“That report has the ability to bring the Island up to code in tackling domestic abuse. It highlights all the areas and all the survivors that have been missed because of these gaps in legislation.

“The facts are there, from all the victims and survivors, about society being male-centred and male-led. We need to recognise the impact that women’s voices and their own lived experiences can have.

“It’s giving the script to government to act on the unseen survivors of domestic abuse and the needs that are warranted for them to have.”

In the States Assembly tomorrow, Deputy Sam Mézec is due to ask the Home Affairs Minister whether she accepts all the recommendations from the taskforce’s report and, if she does, when she intends to publish a timetable for them to be implemented.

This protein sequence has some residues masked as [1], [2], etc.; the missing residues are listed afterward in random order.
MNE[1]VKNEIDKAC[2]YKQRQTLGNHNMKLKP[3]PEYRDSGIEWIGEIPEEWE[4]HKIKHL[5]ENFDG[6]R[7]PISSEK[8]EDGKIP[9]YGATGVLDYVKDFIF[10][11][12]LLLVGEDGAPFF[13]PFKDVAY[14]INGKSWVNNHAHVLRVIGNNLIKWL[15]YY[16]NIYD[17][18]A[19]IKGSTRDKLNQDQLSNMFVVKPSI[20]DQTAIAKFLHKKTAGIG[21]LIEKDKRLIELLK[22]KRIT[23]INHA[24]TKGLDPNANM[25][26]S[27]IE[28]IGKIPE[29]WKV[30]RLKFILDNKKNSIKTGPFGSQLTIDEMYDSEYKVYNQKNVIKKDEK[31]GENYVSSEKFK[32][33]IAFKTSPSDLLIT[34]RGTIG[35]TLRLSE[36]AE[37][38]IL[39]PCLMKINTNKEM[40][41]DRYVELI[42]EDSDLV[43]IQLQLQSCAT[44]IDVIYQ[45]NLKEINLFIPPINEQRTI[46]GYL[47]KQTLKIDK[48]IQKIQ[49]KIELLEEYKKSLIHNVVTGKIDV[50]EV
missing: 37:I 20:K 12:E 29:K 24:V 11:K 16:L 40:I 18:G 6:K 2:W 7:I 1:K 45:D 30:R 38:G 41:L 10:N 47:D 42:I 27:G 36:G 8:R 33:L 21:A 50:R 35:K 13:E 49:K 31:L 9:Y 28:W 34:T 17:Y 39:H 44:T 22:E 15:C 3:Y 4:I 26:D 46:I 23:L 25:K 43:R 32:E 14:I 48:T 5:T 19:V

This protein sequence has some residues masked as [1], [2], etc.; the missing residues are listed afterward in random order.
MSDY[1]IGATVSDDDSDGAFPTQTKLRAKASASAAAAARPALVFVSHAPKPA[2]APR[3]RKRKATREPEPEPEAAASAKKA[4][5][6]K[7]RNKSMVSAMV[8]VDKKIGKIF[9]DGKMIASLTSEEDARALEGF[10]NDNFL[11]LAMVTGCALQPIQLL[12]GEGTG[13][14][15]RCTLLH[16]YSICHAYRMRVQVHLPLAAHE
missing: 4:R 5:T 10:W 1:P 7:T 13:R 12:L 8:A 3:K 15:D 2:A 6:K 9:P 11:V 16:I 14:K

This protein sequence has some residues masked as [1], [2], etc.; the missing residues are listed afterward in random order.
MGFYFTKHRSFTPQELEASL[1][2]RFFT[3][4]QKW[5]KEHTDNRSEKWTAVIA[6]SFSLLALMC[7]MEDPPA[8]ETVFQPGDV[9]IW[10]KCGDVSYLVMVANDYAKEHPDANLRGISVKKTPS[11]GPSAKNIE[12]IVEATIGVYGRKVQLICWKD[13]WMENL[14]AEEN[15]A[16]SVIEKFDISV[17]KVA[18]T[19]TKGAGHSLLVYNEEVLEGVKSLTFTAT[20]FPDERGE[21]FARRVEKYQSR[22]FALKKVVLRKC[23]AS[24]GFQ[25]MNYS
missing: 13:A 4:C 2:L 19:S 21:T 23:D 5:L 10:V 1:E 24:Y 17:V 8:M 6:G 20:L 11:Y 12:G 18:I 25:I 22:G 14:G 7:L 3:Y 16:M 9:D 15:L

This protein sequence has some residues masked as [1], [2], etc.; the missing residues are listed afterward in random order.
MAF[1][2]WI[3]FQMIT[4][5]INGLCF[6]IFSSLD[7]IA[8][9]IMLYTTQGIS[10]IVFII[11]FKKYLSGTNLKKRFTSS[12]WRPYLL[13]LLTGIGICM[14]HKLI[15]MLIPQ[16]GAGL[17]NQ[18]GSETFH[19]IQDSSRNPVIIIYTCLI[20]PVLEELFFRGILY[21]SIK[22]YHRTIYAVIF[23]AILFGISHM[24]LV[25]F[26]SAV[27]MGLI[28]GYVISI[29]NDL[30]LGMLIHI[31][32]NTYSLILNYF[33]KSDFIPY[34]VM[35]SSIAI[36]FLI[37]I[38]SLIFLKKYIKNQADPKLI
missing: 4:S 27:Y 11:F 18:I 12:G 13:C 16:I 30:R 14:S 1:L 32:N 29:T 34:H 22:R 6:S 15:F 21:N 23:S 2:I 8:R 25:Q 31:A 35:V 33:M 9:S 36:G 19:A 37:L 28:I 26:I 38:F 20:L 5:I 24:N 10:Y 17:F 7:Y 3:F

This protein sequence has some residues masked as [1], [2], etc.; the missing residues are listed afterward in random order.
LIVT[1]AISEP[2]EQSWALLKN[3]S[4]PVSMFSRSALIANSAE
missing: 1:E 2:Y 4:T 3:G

He wrote on social media: “We must ensure that the momentum is not lost after this incredibly important piece of work.”

Upon the release of the report, Deputy Miles said she would “carefully consider” the recommendations and “undertake to source funding for them”.

Economic abuse

In response to findings, the taskforce recommended that guidance should be issued which made it clear that economic abuse was covered under “coercive control” and therefore an offence of domestic abuse.

Mr Challen said: “You need statutory guidance on all aspects and all forms of domestic abuse, to avoid leaving anything to confusion. There is a new language around coercive control which needs to be imprinted in the minds of young men and boys, and young girls and women. There can’t be any ambiguity around that.

“In England and Wales there’s a fundamental statutory understanding of what coercive control is. Economic abuse is part of that.